Johnny Bonnie It was a great night,the Skank Mooks and my first gig,we went on to do seven more gigs. Next I joined the Blitz then the Noise Boys,The End,The Cathredral, Those Handsome Devils,The Baby Snakes, Max,The Gorehounds (when they wanted three drummers on stage,The Assembly,The Kid Sisters,The Edsel Boys,Memphis Manics,Mary Stokes Band,Scared Stiff, Oona And The Devils,Pinhead,Donna Dunne,The Radiators From Space,Trouble Pilgrims,have stood in for The Folsom Five,Aces Wild,Slick Hicks,Absolutely Yo, Boz Boorer, Spellbound,Search And Destroy. That's the first time I have put a list together,been asked a few times,I know I left someone out.
Dick Purdy In short after a career debut at St Anthony's Hall, Mr.Rock 'N' Roll, Johnny Bonnie played in every feckin' band in Dublin. He is indeed one of the best drummers Dublin has produced and I was lucky to be in the rhythm section which started it all. All these years later Johnny Bonnie is still playing and is one of the coolest dudes in Dublin and a bloody good guy to boot. The story and the legend continues. I am proud to have had him as a friend all these years. This gig has indeed, for whatever reason, gone down as a pivitol moment in the Dublin music scene.
Johnny Bonnie Thanks for that Dick,I remember us all sitting in Ireland's first MacDonald's Grafton St and picking what instruments each of us was gonna take up.
Dick Purdy Yeah I remember that. Seems like a dream rather than a memory, but...we were there.
Sarah Edwards I was amookette with Marisa Kavanagh, our trade mark was leopard skin, which we always wore on stage, I wore my fathers cricket trousers, on our debut at St Anthonys Hall, the Virgin Prunes set the place on fire, with computer paper, so U2, who were supporting us, never got on stage, years later when working in Cookes cafe, Bono and Paul McGuinness used to love to tell that story. Both Nigel Poff and John Cole were there that night, we opened with wild thing, that's about all I can remember! we also played McGonagle's, and I was stopped in Grafton st for my autograph, i edited the hot press letters page with Ann Siggins (Annie West), as a celeb presenter!
Colm I remember that gig really well for many reasons. It seemed like the Skank Mooks had an army on stage; Berlin for their dreary we are going to London to make it big bluster which they repeated at every gig I saw them play and the Virgin Prunes who were weirdly entertaining – something that could never be said about their Lypton Village compatriots U2.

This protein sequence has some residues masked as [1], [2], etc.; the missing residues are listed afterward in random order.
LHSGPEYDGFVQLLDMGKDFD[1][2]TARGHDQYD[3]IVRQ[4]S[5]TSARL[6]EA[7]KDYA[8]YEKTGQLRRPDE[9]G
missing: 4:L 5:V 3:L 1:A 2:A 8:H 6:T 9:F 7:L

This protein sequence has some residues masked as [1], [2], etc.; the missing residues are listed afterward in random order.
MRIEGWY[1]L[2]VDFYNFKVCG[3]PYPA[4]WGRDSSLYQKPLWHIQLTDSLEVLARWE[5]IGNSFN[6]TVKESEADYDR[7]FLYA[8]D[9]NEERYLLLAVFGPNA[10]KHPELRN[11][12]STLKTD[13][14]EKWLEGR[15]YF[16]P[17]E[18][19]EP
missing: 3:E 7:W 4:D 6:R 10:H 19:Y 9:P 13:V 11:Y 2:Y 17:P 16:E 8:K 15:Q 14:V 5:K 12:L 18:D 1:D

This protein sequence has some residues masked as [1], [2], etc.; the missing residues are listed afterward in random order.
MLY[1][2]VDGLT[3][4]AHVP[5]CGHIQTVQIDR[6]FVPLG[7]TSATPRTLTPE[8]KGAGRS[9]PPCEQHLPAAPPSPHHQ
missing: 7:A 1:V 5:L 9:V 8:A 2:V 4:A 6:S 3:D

It was also a seminal moment for the emergence of the lumpen punks who went for all that London leather jacket, spitting, mohican bollocks. Up to then the Dublin punk scene focussed around the crowd that went to the Radiators in Morans and bought Heat fanzine. We considered ourselves above all that real punk sort of thing.
I remember your brother and chatting to him at the gig. I was with John, Martin and Duck and we had just formed a band called the Jags after being inspired by the Fabulous Fabrics and Heat Magazine. Played a couple of gigs in Rathmines and broke up. John Byrne eventually went on to form the Commotion and had a good little scene going around the Mood Club in Tommy Dunnes tavern, Temple Bar.
Emmett O'Reilly It was a pile of computer print-out paper, from Dublin Meat Packers (where myself and Gavin Friday worked) that was set alight. I loved that bit, anarchy and all that.
Shay Heally "Declan Hutchinson and my good self provided the security on the night, which seems to be a fact which has been written from history. The level of our expertise was shown in how we dealt with Anthony O'Reilly when he decided to burn the place down". We fucked off.
16/17-02-1979 Project Arts Centre, Dublin
"Dark Space Festival"
Support, The Mekons, Rudi, Protex, The Outcasts, The Idiots, Berlin, DC Nien, The Atrix, The Virgin Prunes, U2, Phantom Orchestra, Rocky DeValera, The Boy Scoutz, The New Versions, Modern Heirs, Tearjerkers, Gillespie & Gibbs, Revolver, The Letters, Zebra, The Vultures.
The Project Arts Centre “Dark Space” festival brings together the biggest ever collection of Irish “New Wave” bands under one roof, from both the north & south. After Public Image pull out, the only non Irish band are The Mekons. Much like many modern festivals “Dark Space” had two stages, one in the main hall & one in a smaller hall. Many of the local Dublin bands play in the smaller hall including D.C. Nien, Zebra, Modern Heirs, The Letters, The Vultures. Revolver kicked off the 24 hour “Dark Space” festival at 11pm on the Friday night. They are the “old men” of the Dublin “New Wave” scene, they and The Vipers were at the first Project “New Wave” festival in 1977. U2 close the festival on the Saturday night. Their set is stopped mid way through due to late scheduling. There is also no time for a “Live Aid” style finale with all the bands on stage together. From reading reviews of this festival, I believe that Rocky DeValera & The Gravediggers & U2 played two sets.The price of admission was dropped from £6 to £4 after John Lydon's PIL dropped out.